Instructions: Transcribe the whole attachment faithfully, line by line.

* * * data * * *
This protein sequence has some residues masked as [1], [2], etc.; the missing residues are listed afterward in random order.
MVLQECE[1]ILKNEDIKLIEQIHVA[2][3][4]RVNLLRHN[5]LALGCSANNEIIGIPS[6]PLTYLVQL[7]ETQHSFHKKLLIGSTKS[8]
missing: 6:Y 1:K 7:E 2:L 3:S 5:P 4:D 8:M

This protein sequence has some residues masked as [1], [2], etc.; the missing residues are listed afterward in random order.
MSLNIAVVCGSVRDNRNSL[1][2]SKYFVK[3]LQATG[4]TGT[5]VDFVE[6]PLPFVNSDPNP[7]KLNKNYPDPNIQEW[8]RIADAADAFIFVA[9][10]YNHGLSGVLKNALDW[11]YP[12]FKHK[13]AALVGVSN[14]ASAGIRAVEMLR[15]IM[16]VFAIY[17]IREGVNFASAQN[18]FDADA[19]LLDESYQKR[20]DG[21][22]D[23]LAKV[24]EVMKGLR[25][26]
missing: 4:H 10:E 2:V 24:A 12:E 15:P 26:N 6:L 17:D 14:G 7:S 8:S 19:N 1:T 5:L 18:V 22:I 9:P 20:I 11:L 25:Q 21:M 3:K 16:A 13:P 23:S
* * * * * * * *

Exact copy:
This protein sequence has some residues masked as [1], [2], etc.; the missing residues are listed afterward in random order.
MVLQECE[1]ILKNEDIKLIEQIHVA[2][3][4]RVNLLRHN[5]LALGCSANNEIIGIPS[6]PLTYLVQL[7]ETQHSFHKKLLIGSTKS[8]
missing: 6:Y 1:K 7:E 2:L 3:S 5:P 4:D 8:M

This protein sequence has some residues masked as [1], [2], etc.; the missing residues are listed afterward in random order.
MSLNIAVVCGSVRDNRNSL[1][2]SKYFVK[3]LQATG[4]TGT[5]VDFVE[6]PLPFVNSDPNP[7]KLNKNYPDPNIQEW[8]RIADAADAFIFVA[9][10]YNHGLSGVLKNALDW[11]YP[12]FKHK[13]AALVGVSN[14]ASAGIRAVEMLR[15]IM[16]VFAIY[17]IREGVNFASAQN[18]FDADA[19]LLDESYQKR[20]DG[21][22]D[23]LAKV[24]EVMKGLR[25][26]
missing: 4:H 10:E 2:V 24:A 12:E 15:P 26:N 6:L 17:D 14:G 7:S 8:S 19:N 1:T 5:L 18:V 22:I 9:P 20:I 11:L 25:Q 21:M 3:K 16:A 13:P 23:S